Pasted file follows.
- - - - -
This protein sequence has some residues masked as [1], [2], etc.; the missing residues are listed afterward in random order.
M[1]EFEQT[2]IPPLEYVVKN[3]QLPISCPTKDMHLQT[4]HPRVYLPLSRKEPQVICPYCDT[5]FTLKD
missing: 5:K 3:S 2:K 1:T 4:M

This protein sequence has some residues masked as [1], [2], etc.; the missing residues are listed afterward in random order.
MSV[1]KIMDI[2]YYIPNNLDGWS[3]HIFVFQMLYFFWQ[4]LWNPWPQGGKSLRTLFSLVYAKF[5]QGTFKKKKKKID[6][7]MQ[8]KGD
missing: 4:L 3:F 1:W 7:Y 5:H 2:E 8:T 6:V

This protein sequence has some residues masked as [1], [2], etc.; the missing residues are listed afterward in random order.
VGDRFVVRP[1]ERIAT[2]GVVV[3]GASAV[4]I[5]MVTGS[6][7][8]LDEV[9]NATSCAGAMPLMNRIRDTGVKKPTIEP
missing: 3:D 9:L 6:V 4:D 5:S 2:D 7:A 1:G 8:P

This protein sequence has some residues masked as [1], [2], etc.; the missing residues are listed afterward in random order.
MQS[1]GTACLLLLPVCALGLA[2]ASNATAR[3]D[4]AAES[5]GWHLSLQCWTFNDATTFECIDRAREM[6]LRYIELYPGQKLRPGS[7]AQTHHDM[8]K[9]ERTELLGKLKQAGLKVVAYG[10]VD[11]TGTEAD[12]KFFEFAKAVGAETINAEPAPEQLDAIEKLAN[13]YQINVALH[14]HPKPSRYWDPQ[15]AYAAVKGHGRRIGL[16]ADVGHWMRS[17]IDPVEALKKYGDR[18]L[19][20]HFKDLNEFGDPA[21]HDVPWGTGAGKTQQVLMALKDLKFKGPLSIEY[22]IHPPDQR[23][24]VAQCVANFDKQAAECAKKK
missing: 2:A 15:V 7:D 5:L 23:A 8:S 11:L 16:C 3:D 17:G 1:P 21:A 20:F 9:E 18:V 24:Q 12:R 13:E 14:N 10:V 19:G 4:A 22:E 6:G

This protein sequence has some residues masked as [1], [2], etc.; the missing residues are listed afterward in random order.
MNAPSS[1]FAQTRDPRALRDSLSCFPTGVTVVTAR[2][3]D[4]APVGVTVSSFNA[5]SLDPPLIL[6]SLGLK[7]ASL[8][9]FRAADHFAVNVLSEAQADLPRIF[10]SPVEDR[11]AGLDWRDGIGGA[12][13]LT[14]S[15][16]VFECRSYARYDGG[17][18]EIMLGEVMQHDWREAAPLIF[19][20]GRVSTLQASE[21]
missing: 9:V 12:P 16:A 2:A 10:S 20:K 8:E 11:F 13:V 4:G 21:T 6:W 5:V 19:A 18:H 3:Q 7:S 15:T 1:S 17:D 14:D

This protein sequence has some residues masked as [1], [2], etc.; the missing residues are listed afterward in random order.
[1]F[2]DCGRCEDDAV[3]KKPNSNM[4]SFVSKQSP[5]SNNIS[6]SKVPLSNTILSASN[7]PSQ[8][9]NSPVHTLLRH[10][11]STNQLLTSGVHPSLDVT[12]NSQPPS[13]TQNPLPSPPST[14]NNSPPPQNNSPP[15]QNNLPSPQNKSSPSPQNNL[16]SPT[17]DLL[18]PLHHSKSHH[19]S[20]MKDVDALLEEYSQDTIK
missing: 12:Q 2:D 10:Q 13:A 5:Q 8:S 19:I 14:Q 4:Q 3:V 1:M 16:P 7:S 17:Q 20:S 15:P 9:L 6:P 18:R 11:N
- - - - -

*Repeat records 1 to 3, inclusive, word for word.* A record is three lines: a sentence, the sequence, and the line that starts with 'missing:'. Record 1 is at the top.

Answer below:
This protein sequence has some residues masked as [1], [2], etc.; the missing residues are listed afterward in random order.
M[1]EFEQT[2]IPPLEYVVKN[3]QLPISCPTKDMHLQT[4]HPRVYLPLSRKEPQVICPYCDT[5]FTLKD
missing: 5:K 3:S 2:K 1:T 4:M

This protein sequence has some residues masked as [1], [2], etc.; the missing residues are listed afterward in random order.
MSV[1]KIMDI[2]YYIPNNLDGWS[3]HIFVFQMLYFFWQ[4]LWNPWPQGGKSLRTLFSLVYAKF[5]QGTFKKKKKKID[6][7]MQ[8]KGD
missing: 4:L 3:F 1:W 7:Y 5:H 2:E 8:T 6:V

This protein sequence has some residues masked as [1], [2], etc.; the missing residues are listed afterward in random order.
VGDRFVVRP[1]ERIAT[2]GVVV[3]GASAV[4]I[5]MVTGS[6][7][8]LDEV[9]NATSCAGAMPLMNRIRDTGVKKPTIEP
missing: 3:D 9:L 6:V 4:D 5:S 2:D 7:A 1:G 8:P